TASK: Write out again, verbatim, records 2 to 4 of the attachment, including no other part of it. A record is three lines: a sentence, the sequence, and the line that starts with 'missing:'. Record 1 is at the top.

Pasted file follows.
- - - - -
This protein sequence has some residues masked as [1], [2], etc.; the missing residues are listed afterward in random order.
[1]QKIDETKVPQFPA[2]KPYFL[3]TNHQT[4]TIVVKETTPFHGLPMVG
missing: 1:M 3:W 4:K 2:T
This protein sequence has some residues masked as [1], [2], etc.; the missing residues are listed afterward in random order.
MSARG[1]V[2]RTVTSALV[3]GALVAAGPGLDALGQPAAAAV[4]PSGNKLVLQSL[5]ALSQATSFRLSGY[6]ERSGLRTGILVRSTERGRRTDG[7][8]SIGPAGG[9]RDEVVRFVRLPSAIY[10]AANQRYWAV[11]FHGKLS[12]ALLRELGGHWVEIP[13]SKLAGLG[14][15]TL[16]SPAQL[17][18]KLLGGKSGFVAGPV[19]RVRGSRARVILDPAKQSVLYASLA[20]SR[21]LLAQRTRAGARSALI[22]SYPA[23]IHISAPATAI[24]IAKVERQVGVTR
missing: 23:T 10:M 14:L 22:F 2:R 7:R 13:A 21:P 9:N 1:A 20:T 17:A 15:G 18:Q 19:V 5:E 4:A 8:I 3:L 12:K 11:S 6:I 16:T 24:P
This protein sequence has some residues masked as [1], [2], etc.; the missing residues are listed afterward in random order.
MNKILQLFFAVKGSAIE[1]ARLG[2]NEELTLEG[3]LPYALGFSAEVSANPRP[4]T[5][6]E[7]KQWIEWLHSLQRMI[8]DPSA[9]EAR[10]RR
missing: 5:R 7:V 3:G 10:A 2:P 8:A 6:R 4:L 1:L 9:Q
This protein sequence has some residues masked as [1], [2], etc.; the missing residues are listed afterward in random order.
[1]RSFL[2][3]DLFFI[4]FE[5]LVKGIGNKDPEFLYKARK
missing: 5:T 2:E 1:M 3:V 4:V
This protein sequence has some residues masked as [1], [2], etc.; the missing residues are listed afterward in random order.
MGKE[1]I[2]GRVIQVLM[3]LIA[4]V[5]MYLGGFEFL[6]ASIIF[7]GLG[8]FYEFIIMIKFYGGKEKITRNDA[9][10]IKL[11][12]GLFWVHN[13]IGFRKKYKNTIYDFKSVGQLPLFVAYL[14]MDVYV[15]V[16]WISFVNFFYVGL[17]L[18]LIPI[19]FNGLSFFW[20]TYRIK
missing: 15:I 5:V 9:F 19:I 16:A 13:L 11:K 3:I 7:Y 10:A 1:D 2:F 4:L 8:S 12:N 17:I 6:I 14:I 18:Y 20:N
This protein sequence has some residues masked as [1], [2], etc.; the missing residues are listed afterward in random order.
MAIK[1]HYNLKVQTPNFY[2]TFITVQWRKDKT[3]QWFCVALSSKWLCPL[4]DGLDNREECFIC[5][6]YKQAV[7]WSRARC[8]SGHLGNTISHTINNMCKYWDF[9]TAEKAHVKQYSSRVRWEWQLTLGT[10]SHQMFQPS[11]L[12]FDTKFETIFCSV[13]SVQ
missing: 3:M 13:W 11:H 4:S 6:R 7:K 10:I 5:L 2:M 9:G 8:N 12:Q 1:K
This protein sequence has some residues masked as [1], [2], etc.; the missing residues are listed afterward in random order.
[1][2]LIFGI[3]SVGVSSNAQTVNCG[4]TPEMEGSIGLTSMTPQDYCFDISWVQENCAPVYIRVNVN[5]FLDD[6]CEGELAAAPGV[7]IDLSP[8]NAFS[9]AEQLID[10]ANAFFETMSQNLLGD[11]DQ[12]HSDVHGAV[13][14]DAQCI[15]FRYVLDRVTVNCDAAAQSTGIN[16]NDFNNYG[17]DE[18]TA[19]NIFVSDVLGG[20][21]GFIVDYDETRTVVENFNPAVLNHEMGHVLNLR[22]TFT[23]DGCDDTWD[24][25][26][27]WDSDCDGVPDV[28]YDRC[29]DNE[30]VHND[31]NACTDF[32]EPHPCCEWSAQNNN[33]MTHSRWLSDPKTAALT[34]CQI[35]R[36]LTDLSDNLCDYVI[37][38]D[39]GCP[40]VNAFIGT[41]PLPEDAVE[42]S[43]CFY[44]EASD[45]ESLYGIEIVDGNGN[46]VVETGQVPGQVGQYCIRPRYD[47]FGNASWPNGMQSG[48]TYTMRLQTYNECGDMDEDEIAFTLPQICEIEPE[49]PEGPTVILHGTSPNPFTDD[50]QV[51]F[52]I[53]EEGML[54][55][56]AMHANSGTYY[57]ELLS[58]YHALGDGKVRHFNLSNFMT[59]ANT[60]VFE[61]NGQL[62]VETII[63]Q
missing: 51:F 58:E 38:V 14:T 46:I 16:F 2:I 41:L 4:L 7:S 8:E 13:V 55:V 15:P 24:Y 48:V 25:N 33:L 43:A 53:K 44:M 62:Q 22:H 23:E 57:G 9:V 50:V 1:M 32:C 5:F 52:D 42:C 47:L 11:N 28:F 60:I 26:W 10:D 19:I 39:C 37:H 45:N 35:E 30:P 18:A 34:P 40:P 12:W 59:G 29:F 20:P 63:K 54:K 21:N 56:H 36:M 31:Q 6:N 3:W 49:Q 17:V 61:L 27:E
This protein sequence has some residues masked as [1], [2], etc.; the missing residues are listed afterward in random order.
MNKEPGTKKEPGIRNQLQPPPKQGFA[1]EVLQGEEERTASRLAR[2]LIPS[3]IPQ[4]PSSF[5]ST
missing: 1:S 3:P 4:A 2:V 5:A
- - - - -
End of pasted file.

This protein sequence has some residues masked as [1], [2], etc.; the missing residues are listed afterward in random order.
MSARG[1]V[2]RTVTSALV[3]GALVAAGPGLDALGQPAAAAV[4]PSGNKLVLQSL[5]ALSQATSFRLSGY[6]ERSGLRTGILVRSTERGRRTDG[7][8]SIGPAGG[9]RDEVVRFVRLPSAIY[10]AANQRYWAV[11]FHGKLS[12]ALLRELGGHWVEIP[13]SKLAGLG[14][15]TL[16]SPAQL[17][18]KLLGGKSGFVAGPV[19]RVRGSRARVILDPAKQSVLYASLA[20]SR[21]LLAQRTRAGARSALI[22]SYPA[23]IHISAPATAI[24]IAKVERQVGVTR
missing: 23:T 10:M 14:L 22:F 2:R 7:R 13:A 21:P 9:N 1:A 20:T 17:A 15:G 18:Q 19:V 5:E 4:A 8:I 3:L 12:K 11:S 6:I 16:T 24:P
This protein sequence has some residues masked as [1], [2], etc.; the missing residues are listed afterward in random order.
MNKILQLFFAVKGSAIE[1]ARLG[2]NEELTLEG[3]LPYALGFSAEVSANPRP[4]T[5][6]E[7]KQWIEWLHSLQRMI[8]DPSA[9]EAR[10]RR
missing: 5:R 7:V 3:G 10:A 2:P 8:A 6:R 4:L 1:L 9:Q
This protein sequence has some residues masked as [1], [2], etc.; the missing residues are listed afterward in random order.
[1]RSFL[2][3]DLFFI[4]FE[5]LVKGIGNKDPEFLYKARK
missing: 5:T 2:E 1:M 3:V 4:V